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I feel bad that the Protestants don't have the Theotokos.

rstrats

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1. "As noted in Orthodox biblical commentary, when Jesus addressed Mary as “woman” he is in fact using a unique scriptural title imparting respect, affection, dignity, and distinction."

I wonder what scriptural examples there are which show that addressing someone as "woman" was imparting respect, affection, dignity, and distinction to that person?
 

J Michael

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I wonder what scriptural examples there are which show that addressing someone as "woman" was imparting respect, affection, dignity, and distinction to that person?
You could (should?) try reading and searching through Holy Scripture and patristic commentaries for the answer to you question.

Also, I've heard/read that a proper understanding of Holy Scripture requires some understanding and knowledge of the historical, spiritual, linguistic, and cultural contexts in which it was written, only some of which is revealed in Holy Scripture itself. Remember, the Bible doesn't always explain itself.

To call someone "woman" today, depending on language, culture, etc, and especially the tone of voice and context in which it is being said can impart a meaning totally different from what Our Lord, Jesus Christ meant when he addressed His mother, the Theotokos, as "woman".
 

rakovsky

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There are other apocryphal texts which mention the birthgiving and the fact that she stayed ever-virgin with further details.
I think that this is endorsed some place in patristics. But especially I am trying to see: is this a or the meaning of her beeing called "ever virgin" in Orthodoxy? I remember the topic coming up elsewhere on the forum, but I can't find the reference now.
 

rstrats

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J Michael,
re: "To call someone 'woman' today..."

Forget about today, were talking about 2000 years ago Israel. What examples are there from that time where addressing someone as "woman" was no question about it imparting respect, affection, dignity, and distinction to that person?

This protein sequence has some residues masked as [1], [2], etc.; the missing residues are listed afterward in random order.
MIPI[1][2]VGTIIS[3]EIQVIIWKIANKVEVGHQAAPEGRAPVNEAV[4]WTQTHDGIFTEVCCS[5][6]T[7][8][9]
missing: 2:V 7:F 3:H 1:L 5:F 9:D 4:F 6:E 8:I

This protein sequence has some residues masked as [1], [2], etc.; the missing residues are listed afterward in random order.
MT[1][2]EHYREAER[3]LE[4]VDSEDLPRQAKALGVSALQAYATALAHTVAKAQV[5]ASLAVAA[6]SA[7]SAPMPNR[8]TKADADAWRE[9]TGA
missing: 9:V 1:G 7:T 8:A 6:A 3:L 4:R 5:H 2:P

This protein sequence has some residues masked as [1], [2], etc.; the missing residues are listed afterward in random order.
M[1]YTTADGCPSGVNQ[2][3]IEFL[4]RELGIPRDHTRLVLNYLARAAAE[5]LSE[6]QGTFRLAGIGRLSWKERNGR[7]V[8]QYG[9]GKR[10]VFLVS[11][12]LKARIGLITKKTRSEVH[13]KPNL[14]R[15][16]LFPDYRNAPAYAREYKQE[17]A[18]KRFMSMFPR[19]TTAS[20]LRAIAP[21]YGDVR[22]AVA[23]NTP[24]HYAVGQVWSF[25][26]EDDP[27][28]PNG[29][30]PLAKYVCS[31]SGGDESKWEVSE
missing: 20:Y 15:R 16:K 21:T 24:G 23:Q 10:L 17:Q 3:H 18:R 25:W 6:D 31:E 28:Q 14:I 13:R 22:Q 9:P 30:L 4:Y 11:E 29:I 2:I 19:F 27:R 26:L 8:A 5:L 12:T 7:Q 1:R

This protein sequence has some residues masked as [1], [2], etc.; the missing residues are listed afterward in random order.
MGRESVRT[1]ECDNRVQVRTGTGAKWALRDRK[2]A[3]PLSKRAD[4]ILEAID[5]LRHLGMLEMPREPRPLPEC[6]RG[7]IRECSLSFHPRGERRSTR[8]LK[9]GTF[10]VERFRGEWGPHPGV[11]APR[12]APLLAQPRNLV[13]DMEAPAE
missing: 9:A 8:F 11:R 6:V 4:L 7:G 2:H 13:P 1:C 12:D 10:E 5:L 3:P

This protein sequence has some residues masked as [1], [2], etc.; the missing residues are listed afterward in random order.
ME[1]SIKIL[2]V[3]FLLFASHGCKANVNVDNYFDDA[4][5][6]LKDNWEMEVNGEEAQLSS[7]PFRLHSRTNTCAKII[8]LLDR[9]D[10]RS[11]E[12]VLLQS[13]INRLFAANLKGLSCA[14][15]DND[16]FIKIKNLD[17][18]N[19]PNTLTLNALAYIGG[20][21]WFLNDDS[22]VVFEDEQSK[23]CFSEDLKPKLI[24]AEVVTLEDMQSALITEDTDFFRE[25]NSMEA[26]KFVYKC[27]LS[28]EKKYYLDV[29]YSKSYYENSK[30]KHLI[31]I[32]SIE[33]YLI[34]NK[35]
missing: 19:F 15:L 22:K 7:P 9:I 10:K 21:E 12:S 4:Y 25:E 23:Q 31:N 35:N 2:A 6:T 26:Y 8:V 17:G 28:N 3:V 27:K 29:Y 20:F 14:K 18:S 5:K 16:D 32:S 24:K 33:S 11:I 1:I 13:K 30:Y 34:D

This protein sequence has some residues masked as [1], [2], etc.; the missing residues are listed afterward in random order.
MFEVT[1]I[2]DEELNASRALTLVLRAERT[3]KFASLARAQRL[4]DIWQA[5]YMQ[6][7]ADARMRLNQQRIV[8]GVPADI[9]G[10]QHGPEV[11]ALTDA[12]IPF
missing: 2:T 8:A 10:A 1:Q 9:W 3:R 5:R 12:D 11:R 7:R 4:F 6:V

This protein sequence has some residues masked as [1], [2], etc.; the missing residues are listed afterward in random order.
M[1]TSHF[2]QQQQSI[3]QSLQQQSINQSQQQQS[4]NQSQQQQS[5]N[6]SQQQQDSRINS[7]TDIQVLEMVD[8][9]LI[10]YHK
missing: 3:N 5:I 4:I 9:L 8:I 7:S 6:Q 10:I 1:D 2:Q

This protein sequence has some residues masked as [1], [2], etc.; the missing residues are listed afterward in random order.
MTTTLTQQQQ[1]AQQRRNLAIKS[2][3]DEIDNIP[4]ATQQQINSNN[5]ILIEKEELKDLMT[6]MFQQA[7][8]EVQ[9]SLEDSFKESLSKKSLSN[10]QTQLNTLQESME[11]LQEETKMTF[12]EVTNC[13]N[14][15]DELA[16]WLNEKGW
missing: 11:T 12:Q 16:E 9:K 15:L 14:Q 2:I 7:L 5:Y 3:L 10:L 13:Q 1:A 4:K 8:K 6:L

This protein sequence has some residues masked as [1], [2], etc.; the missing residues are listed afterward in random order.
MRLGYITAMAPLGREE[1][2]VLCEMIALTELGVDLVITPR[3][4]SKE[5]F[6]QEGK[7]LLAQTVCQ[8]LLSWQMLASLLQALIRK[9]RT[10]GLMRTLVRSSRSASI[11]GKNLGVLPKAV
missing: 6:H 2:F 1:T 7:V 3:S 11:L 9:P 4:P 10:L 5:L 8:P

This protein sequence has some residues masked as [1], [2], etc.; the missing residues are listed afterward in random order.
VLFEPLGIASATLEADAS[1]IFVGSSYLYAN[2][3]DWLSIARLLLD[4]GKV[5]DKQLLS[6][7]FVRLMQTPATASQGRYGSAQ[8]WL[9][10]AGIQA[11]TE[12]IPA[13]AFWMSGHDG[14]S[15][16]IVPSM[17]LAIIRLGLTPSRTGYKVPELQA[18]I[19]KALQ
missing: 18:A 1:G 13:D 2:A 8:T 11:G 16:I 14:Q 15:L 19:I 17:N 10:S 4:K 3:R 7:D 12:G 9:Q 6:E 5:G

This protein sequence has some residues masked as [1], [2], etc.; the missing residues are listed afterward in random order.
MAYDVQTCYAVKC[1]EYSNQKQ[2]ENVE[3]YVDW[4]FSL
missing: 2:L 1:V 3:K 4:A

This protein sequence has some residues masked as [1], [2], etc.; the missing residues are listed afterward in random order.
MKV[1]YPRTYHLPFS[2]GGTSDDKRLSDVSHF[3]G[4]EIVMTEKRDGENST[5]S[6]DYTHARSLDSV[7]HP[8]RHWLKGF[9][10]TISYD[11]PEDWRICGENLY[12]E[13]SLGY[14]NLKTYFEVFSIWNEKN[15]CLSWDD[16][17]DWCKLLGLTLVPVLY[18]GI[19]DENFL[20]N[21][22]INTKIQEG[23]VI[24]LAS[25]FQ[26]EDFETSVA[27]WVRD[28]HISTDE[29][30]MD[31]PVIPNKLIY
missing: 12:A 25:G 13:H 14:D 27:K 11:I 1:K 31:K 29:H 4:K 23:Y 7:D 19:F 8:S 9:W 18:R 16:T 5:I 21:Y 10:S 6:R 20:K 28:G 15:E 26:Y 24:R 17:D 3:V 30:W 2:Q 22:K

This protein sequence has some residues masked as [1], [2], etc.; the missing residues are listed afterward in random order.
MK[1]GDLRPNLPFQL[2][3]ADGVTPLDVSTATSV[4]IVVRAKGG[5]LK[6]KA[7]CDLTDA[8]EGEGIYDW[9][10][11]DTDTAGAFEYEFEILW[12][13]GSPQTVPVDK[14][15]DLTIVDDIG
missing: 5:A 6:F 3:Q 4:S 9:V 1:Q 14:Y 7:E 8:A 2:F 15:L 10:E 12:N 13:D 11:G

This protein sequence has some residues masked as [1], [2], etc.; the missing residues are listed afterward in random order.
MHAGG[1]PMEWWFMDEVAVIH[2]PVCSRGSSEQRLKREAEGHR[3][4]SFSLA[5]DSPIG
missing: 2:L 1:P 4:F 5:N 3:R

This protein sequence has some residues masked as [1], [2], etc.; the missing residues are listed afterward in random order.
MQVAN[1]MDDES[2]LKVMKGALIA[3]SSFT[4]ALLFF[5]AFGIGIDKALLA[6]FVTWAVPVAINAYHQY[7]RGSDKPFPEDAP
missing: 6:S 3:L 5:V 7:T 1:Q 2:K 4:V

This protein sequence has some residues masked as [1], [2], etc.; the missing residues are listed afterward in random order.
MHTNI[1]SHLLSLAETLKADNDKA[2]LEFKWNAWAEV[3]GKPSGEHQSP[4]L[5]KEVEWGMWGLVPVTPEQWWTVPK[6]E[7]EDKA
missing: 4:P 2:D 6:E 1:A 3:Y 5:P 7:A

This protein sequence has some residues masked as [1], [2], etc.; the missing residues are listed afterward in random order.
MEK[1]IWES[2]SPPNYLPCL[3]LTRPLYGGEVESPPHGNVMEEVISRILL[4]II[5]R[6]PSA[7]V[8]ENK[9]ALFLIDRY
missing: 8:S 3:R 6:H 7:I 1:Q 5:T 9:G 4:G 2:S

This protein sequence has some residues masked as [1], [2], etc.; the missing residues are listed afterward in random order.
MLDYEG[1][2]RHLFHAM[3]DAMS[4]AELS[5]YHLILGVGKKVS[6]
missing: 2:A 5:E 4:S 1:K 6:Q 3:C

re: "You could (should?) try reading and searching through Holy Scripture and patristic commentaries for the answer to you question."

I'm curious, but I'm not that curious to wade through a multitude of commentaries. Irened is the one who provided the comment. It behooves her to support it with examples.


BTW, when Mary told the Messiah that the wine had run out, He replied, " Woman, what have I to do with you? My hour is not yet come." Does that seem to be imparting respect, affection, and dignity to you?
 

RaphaCam

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Charles Ellicott, the Anglican bishop and commentator, says:

It may be hoped that the day is now past, when anything other than thoughts of reverence and honour is to be connected with the title “Woman,” least of all in the words of One who claimed as His own highest dignity Sonship of, identity with, humanity; and who was here addressing the mother to whom He had been subject, and from whom His own humanity had been derived. Were proof needed of the tenderness which underlies the word as used by Him, it would be found in the other instances which the Gospels supply. . It is spoken only to the Syro-Phœnician whose faith is great (Matthew 15:28); to the daughter of Abraham loosed from her infirmity (Luke 13:12); and, in this Gospel, to the Samaritan embracing the higher faith (John 4:21); perhaps to the sinner whom He does not condemn (John 8:10); to the same mother from the cross (John 19:26); and to Mary Magdalene in tears (John 20:13; John 20:15).
 

J Michael

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BTW, when Mary told the Messiah that the wine had run out, He replied, " Woman, what have I to do with you? My hour is not yet come." Does that seem to be imparting respect, affection, and dignity to you?
Yes.

And RaphaCam above gave you your answer. If you are still curious, then perhaps it behooves you to further research the matter yourself.
 

RaphaCam

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And RaphaCam above gave you your answer. If you are still curious, then perhaps it behooves you to further research the matter yourself.
He definitely could do it, but maybe the idea is badgering the forum with questions he believes to be too smart for us. It took me literally one or two minutes in Google while I was having breakfast.
 

Irish45

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BTW, when Mary told the Messiah that the wine had run out, He replied, " Woman, what have I to do with you? My hour is not yet come." Does that seem to be imparting respect, affection, and dignity to you?
I’ve seen people argue (I forget where) that the Blessed mother’s intercession is powerful and the proof is in this verse. It wasn’t Jesus time yet, yet he started his ministry anyway specifically because his mother asked him.
 
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